Case Centre Offers A New Business Resource
Case Centre Offers A New Resource For Business Leaders And Students
New Zealand businesses and business students have gained an invaluable tool with the establishment of the University of Auckland Business Case Centre.
The Centre, to be officially launched tomorrow (October 7), will produce and distribute case studies about a variety of businesses and organisations. The case studies will be available online to business educators and managers, and the goal is to establish a library of studies that document important milestones in the operations and management of New Zealand organisations.
Christina Stringer, Director of the Centre and a lecturer in International Business at the Business School, says case studies are used extensively around the world as an effective teaching tool and the basis of class discussion, and are invaluable in teaching decision-making and causal reasoning.
"Unfortunately, most case studies produced focus on North American, European or Asian multinational companies and there are very few based on New Zealand companies.
"With the establishment of the Centre, we can provide students with relevant, New Zealand focused studies. I'm sure the research will provide an invaluable resource for the next generation of entrepreneurs, academia, business and government."
Dr. Stringer says the Centre also provides an important linkage between the private, public and not-for-profit sectors.
The case studies will be modeled on those produced at prominent international business schools such as the Harvard Business School, The Darden School of the University of Virginia, and the Richard Ivey School of the University of Western Ontario.
The Centre will create opportunities for academic staff and postgraduate students to participate in multi-disciplinary research in fields of growing importance such as entrepreneurship, innovation and technology, e-Commerce/digital business, global business, Maori business development and healthcare management.
Case studies will be written and prepared by faculty and researchers at the University. They will be based on interviews and information provided by the featured company, organisation or individual. The final document is typically 5-15 pages and provides a factual description of an important decision or situation a company has faced, along with details about the options regarding the managerial dilemma. The goal is to put the reader in a business executive's shoes.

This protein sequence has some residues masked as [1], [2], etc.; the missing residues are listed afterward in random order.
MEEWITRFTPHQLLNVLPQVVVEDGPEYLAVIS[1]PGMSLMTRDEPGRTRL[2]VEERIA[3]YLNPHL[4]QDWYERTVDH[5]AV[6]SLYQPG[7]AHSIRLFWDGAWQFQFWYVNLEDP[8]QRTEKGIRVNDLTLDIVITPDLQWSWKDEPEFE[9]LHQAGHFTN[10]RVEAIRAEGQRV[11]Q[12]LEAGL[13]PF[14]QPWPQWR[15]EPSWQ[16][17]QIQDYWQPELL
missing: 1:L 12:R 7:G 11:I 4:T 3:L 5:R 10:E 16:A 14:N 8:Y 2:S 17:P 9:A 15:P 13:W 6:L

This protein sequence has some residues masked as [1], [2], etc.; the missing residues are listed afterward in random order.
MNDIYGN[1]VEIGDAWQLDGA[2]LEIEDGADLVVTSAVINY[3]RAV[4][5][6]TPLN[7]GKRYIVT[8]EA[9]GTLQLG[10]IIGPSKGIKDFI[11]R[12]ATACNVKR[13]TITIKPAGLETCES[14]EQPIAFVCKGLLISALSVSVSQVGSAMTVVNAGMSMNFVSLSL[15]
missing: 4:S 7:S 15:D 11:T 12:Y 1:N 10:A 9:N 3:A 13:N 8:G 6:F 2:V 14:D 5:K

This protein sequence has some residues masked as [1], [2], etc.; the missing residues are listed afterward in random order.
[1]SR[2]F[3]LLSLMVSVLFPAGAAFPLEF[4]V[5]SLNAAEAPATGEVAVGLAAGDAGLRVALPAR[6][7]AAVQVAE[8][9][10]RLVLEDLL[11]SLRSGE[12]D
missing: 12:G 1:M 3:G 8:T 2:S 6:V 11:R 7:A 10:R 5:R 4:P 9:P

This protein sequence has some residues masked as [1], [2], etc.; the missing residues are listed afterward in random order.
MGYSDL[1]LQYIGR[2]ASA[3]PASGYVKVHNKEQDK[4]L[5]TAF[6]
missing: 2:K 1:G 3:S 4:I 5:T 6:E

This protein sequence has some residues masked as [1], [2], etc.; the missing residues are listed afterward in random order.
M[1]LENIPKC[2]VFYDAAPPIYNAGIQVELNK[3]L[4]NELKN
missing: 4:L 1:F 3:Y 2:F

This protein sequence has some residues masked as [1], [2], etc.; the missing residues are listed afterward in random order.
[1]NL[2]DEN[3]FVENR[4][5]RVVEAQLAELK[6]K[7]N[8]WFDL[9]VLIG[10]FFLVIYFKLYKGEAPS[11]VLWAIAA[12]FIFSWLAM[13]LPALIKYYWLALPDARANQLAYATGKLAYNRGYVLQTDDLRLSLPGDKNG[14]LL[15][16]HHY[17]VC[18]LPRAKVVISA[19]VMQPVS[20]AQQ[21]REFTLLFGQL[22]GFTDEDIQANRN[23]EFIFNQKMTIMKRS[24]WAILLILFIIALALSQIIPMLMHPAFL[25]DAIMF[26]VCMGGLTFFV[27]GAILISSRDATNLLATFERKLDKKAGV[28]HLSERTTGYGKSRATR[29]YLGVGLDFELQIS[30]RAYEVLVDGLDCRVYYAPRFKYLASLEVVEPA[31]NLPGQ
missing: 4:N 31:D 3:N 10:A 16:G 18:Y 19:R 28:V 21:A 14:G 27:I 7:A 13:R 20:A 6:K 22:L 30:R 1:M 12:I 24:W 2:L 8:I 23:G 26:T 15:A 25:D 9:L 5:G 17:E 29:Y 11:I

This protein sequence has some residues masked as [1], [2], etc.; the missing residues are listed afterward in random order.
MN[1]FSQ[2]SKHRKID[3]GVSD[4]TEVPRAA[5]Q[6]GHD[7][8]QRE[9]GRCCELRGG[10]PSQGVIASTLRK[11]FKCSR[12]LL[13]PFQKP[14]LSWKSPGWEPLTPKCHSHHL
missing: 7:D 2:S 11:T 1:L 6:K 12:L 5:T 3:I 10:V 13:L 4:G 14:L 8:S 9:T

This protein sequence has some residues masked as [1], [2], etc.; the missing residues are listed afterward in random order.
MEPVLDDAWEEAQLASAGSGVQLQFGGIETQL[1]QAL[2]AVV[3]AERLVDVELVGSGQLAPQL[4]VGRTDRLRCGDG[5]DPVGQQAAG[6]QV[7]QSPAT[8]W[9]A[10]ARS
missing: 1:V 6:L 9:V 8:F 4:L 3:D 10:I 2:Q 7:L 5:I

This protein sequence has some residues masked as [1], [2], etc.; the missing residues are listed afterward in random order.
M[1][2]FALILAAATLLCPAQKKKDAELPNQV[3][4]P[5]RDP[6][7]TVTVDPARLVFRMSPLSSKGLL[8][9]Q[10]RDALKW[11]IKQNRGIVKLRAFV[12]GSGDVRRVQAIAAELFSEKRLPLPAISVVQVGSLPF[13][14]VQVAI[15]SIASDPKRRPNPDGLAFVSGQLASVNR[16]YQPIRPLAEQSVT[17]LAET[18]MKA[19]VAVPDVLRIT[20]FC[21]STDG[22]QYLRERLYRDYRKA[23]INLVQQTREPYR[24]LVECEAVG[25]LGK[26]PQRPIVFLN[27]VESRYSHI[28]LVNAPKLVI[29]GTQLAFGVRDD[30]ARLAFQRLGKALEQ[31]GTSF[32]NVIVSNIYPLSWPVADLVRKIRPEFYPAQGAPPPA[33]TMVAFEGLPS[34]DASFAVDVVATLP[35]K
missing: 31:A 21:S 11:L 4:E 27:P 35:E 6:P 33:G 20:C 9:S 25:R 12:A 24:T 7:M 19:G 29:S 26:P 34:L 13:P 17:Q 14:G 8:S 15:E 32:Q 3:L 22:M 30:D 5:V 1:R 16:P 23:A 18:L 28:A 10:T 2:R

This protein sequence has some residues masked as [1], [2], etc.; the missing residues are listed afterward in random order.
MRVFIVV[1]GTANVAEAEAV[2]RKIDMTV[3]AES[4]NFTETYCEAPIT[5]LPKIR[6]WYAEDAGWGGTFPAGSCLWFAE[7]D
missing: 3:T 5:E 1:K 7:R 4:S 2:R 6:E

Professor Wendell Dunn, Foundation Chair in Entrepreneurship at the Business School, and a former Professor at Darden, has taught using case studies for 25 years. He says that as well as being instrumental in developing managerial judgment, cases offer a way for businesses to step out of their own day-to-day situations and reflect.
"It's powerful to watch your company being 'examined' by students whose only interest is getting to the point. It's their objectivity and lack of loyalty to the company that are most useful, because you're getting an unvarnished view of the circumstances. Many companies go away shaking their heads, realising they couldn't have answered the very same questions had they simply asked themselves. Dispassionate eyes are invaluable. They see things that others can't."
Information on the
Centre, the case writing process, and copies of cases can be
found at www.casecentre.auckland.ac.nz
Companies and executives who are interested in participating in case studies are welcome to contact the Centre at email@example.com.